Q. Are you satisfied with the present system of information dissemination in Sri Lanka?

A. I am not happy with the present system. This is about both mainstream and social media. For example, during the pandemic period, we barely received scientific information about Covid-19 through these media. I don’t undermine the role played by the media during the pandemic. The media institutions implemented many good programmes to educate the public. We have to admit that. But it is not enough. I saw the broadcast media used this pandemic as a way of promoting themselves. I am not 100 percent satisfied with the electronic media which gave priority to sensationalise, create panic and make the public scared, I must say.

Q. Did mass and social media play a responsible role during the lockdown period?

A. I am personally satisfied with the behaviour of the print media than others during this period. They also made some mistakes. But, better than electronic and web-based media. However, social media are the worst. They were totally irresponsible and full of fabricated news and information.

Q. What plans does the Government have to monitor social media?

A. There was an ad hoc discussion to have a regulatory body to oversee the behaviour of fake social media accounts. It was highly criticised and opposed by various parties. However, this was not a well-organised discussion. Therefore, so far nothing is going on to monitor them. The main problem is the inability to trace the culprits in social media. As they are not properly identified or based within the country it is difficult to trace them. Anyway, this extremely harmful and dangerous social media needs to be regulated or controlled strictly.

Q. What plans do you have to ensure the journalists’ right to information?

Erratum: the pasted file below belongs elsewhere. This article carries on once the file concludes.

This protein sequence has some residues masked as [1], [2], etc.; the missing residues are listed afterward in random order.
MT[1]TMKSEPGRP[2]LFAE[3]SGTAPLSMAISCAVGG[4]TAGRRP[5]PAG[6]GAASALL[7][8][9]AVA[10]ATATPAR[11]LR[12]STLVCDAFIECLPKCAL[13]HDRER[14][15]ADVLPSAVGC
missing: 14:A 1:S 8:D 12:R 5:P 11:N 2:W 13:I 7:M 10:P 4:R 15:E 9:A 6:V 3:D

A. As the present Director General, I am trying to do whatever is possible. But due to the Covid-19 situation, many plans have been put on hold. We are dedicated to work with and assist journalists to receive correct information with regard to the government institutions and activities at every time possible. There will be discussions with the recently appointed Cabinet Minister in charge of the Mass Media subject about the programmes to be implemented in this regard.

Q. Why aren’t the websites of many government institutions functioning properly?

A. We have identified that there is a need to streamline the websites owned by the government institutions in order to facilitate the journalists and the public with easy access to the functions of these institutions.

Q. What is the message the Director General of the Information Department gives to the public to make the best use of the existing RTI provisions?

A. Mainly, I urge the public to understand and learn about this extraordinary piece of legislature which is one of your fundamental rights. Make use of it whenever and wherever possible and necessary. When people are well aware of this law, they will make use of it more and more.